• 1. Caderneta Predial (Tax Registration Document) from the Finanças (Tax Office) which shows the tax situation of the property including the property’s inscription for fiscal purposes, the current owner, the property’s fiscal number etc.
    • 2. Certidão de Teor (Land Registry Document)- This document shows who owns the property, who has rights to the property and if there are any charges, mortgages or encumbrances registered against the property.
    • 3. Licença de Habitabilidade (Habitation License) for properties built after 1951 a habitation license is required. This document shows that the property has, at some time in the past, obtained a certificate deeming it fit for human habitation.
    • 4. Ficha Técnica de Habitação (The Property’s Technical Report) It contains the builder’s details, materials used by the builder, who supplied them and other relevant technical information.
    • 5. The Property’s Plans – whenever you are buying a property in Portugal these should be supplied, ask your lawyer to check that everything is as it should be.
    • 6. Identificação Fiscal (Fiscal Number) As a future home owner you will also be required to get one of these from the Local Tax Office. Usually your lawyer should take care of this for you. Also ask your lawyer about sorting out fiscal representation for you.
    • 7. Survey– A structural survey is not a legal requirement under Portuguese law and banks don’t usually ask for it either on most properties, but when buying property in Portugal as elsewhere you know the saying “If in doubt, check it out” particularly if you’re looking at older properties.
    • 8. Energy Rating Certificate: As of 1 January 2009 before buying property in Portugal you must be shown a valid energy rating certificate which grades properties from A-G, A being the most environmentally friendly.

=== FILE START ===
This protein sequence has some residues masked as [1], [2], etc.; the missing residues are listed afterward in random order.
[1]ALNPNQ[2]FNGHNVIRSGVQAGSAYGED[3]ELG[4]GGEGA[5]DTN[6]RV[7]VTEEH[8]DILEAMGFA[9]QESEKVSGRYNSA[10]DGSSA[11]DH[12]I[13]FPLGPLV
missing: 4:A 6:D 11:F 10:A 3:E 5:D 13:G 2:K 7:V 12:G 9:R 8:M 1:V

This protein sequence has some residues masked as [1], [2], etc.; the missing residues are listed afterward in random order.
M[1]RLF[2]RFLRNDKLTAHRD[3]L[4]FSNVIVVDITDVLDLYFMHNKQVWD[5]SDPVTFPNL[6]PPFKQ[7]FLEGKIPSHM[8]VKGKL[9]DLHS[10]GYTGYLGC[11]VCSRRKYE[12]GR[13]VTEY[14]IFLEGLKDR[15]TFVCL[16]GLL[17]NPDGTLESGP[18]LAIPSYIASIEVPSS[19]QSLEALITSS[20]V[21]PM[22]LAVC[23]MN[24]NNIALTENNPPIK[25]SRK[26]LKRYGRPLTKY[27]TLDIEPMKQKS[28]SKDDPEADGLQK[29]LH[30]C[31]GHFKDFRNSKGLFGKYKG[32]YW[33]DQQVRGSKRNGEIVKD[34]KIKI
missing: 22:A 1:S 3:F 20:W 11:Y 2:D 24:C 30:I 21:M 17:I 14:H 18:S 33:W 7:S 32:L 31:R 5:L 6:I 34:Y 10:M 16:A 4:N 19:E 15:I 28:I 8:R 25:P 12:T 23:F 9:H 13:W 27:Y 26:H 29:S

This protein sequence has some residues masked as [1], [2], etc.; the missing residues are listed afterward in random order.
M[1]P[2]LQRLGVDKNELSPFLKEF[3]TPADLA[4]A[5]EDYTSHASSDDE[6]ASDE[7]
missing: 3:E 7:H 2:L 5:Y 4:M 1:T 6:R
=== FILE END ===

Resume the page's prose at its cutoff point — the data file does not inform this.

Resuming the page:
Escritura (Deed of Completion)
The Escritura usually takes place in a Notary’s Office (but can also now be done privately through your lawyer) The Notary will oversee conveyancing process ensuring that all documentation is in order, monies have been transferred and that the deeds have been correctly transferred to the buyer.

You should also consider giving your lawyer a specific Power of Attorney (Procuração) to represent you when buying property in Portugal as this can save you both time and money. All the lawyers we use are fluent in English, Portuguese and many other languages.

Registo: Once you complete you or your lawyer must register the property at the land registry office (conservatória do registo predial).

Investment costs:

When buying a property in Portugal your investment expenses can amount to up to 10% of purchase price broken down as follows:

  • Lawyers fees: 0.5% – 1% of property transaction
  • Notary, registration and or mortgage stamp duty 1%-3%
  • IMT (Property tax) – 0%-10%

We’d be happy to answer any queries you may have regarding buying property in Portugal

All reasonable care has been taken to provide accurate information, we do however recommend you seek independent financial and legal advice when buying property in Portugal.

If you are an investor from a non-EU country you may be interested in learning more about obtaining a visa for Portugal through property purchases or investments.